Well. Just finished The Fountainhead by Ayn Rand and have a couple of observations. More than a couple actually. Note: The term “second-hander” refers to the villains, all those who support the suppression of individuality for the sake of the common good, or collectivism.
Ayn Rand is transparent about the physical appearance of her characters. The good guys are always rugged and they must be tall and thin, with “patrician” features, chiseled cheekbones and long straight noses. You know the type: oozing with testosterone. The woman who is deserving of such a man is nearly indescribable but you are left with a feeling of delicacy, and a beauty so refined that it is ethereal. Always thin, with a “sleek cap of light hair”. Today that might qualify as a bad hair day but back then sleek must have been the cat’s pyjamas. The bad guys are always described by the extent of their girth, or their extraordinary lack of masculinity. “Heavy-lipped”, with much attention paid to the size of jowls and stomachs. Take this description of one of the second-hand masses Ms. Rand so despises: “Her hips began at her ankles, bulging over the tight straps of her shoes…”.
There is controversy over the way in which our hero, Roark, and the woman who deserved him, Dominique, first became lovers. It’s rape, of course, and this is believed by some to perhaps be a result of Ms. Rand’s own sexual fantasies, that Dominique could only be satisfied by such a tower of masculinity who would take what he wanted, when he wanted. This being, of course, the one thing that could turn her on completely. But it’s still rape, and this was certainly not condoned back in the thirties and I can’t think why Ms. Rand didn’t stifle this bit of awkwardness for the sake of her novel. It is completely out of character for Roark to even think of doing such a thing.
Now we come to the plot. Dominique and Roark are both single, they have no encumbrances to their coupledom, so what happens? Dominique up and marries a second-hander for a rather vague reason, a clumsy method to drum up conflict. You be the judge. Here is Dominique’s rather lame excuse to Roark for why she married Peter Keating. “It would mean doing for you what I did for Peter Keating: lie, flatter, evade, compromise, pander to every ineptitude — in order to beg of them a chance for you, beg them to let you live, to let you function, to beg them, Roark, not to laugh at them, but to tremble because they hold the power to hurt you. Am I too weak because I can’t do this?” She isn’t able to stand by and see her man hurt because they won’t give him his fair chance (because of his rugged individualism and non-conformance of course). Actually, he doesn’t give a shit. But does he express that to her? Nah.
Next odd plot point. Dominique is “sold” to a newspaper guy, Gail Wynand, so Wynand will give Peter a coveted architectural commission. The message is, it’s okay to sleep with him, Dominique, so long as I get that work, which will make me even more famous. But, ha ha, Peter, even though Wynand is a compulsive womanizer and kind of a bad man, he is smitten with Dominique and marries her. Old Gail isn’t so bad after all, he had a real tough childhood, and got tired of people telling him he “didn’t run things” so he decided he would run things. You know the type. But still at the age of 51, he takes himself a wife, even though he’s had so many girlfriends (all beautiful of course) he can’t remember their names. But, again, there’s that ethereal-ness Dominique possesses.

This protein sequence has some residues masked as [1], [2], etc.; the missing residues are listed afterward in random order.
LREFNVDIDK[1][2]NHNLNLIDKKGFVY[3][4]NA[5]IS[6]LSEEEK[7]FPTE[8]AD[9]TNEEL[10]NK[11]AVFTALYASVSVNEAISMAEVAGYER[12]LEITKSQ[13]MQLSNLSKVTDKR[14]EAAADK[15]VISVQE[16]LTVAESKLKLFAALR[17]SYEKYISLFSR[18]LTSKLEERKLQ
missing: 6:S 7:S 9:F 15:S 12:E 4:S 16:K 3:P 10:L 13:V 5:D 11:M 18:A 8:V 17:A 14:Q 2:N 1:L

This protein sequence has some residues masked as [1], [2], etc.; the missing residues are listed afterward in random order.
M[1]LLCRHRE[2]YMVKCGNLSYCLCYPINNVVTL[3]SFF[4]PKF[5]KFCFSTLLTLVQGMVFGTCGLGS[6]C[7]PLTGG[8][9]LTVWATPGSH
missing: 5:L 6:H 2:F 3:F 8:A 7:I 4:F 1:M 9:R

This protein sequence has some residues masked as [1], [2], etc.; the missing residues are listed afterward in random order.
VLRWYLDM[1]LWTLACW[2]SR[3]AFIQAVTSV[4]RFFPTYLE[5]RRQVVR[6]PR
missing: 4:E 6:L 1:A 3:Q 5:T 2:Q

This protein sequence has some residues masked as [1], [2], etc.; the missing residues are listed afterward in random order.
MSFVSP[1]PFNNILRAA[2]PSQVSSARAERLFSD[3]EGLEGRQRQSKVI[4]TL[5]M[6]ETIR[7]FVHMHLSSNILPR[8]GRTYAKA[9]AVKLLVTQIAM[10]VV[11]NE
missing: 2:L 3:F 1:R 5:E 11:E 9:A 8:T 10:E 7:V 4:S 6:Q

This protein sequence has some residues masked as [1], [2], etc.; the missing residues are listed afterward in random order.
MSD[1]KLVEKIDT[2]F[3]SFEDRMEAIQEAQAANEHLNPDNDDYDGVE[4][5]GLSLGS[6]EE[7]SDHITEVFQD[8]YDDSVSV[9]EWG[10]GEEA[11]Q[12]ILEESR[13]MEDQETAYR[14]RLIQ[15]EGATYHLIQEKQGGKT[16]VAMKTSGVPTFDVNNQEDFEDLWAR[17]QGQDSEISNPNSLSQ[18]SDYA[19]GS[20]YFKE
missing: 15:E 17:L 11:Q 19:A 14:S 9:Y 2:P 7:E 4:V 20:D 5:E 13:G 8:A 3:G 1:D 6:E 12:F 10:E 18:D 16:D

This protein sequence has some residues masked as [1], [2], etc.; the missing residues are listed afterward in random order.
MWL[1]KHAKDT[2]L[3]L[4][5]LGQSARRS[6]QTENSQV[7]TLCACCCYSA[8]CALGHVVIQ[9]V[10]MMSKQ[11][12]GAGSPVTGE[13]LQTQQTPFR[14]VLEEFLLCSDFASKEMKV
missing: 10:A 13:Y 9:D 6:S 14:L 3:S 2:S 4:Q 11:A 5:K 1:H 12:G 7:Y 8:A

The inevitable had-to-happen plot point. Roark and Wynand become the best of buds. To call it a “bro-mance” would not attach the importance it deserves. I don’t think men talk this way to each other – EVER! Not then and not now. Take this, Roark to Wybrand: “I think it hurts you to know that you’ve made me suffer. You wish you hadn’t. And yet there’s something that frightens you more. The knowledge that I haven’t suffered at all.” This relationship is even stranger because Wybrand does not know anything about Dominique and Roark’s past. They even become quite the threesome (not in a sexual sense, just hangin’ out good buddies) without ever mentioning: “So, Gail, did we ever tell you that…”
The climactic confusing plot point. Wynand tried to support his great friend, Roark, who is accused of being a horrible egotist and selfish. He did blow up a building and that’s another thing I thought was kind of an overreaction. Wynand is going against popular opinion of the second-handers but he can’t win. He loses everything, his newspaper empire and to top it all off, Dominique dumps him. Way to kick a guy when he’s down, Dominique. He really loved her too. So he’s lost everything, his business, his wife and his friend.
I noticed head-hopping. It might be the style called “third-person omniscient point-of-view.” I doubt Ms. Rand chose a style at all, but wrote the way she wanted. I prefer to think it’s that. I also think there’s a lot of telling versus showing, stilted dialogue and an overabundance of adverbs. She didn’t follow the three-act format, with story points at 25% and 75%. All these things are considered “no no” in today’s world of formulaic literature. Ms. Rand was lucky that she didn’t have to subject herself to it. No one followed rules back then and today, all the really great novelists don’t either.
And who am I to critique? I won’t have any books in print, seventy years after they were written.
Her descriptions and metaphors are brilliant, and while she is annoyingly repetitious and preachy about a philosophy that is pretty far out there, it’s an interesting concept. I like to read the reviews, but only the three or four-star reviews. The five-stars reviewers are mostly brain-washed by her ideas rather than her literature.
I’m glad I read it, and glad it’s over with too.
Leonard Mccombe/Time Life Pictures/Getty Images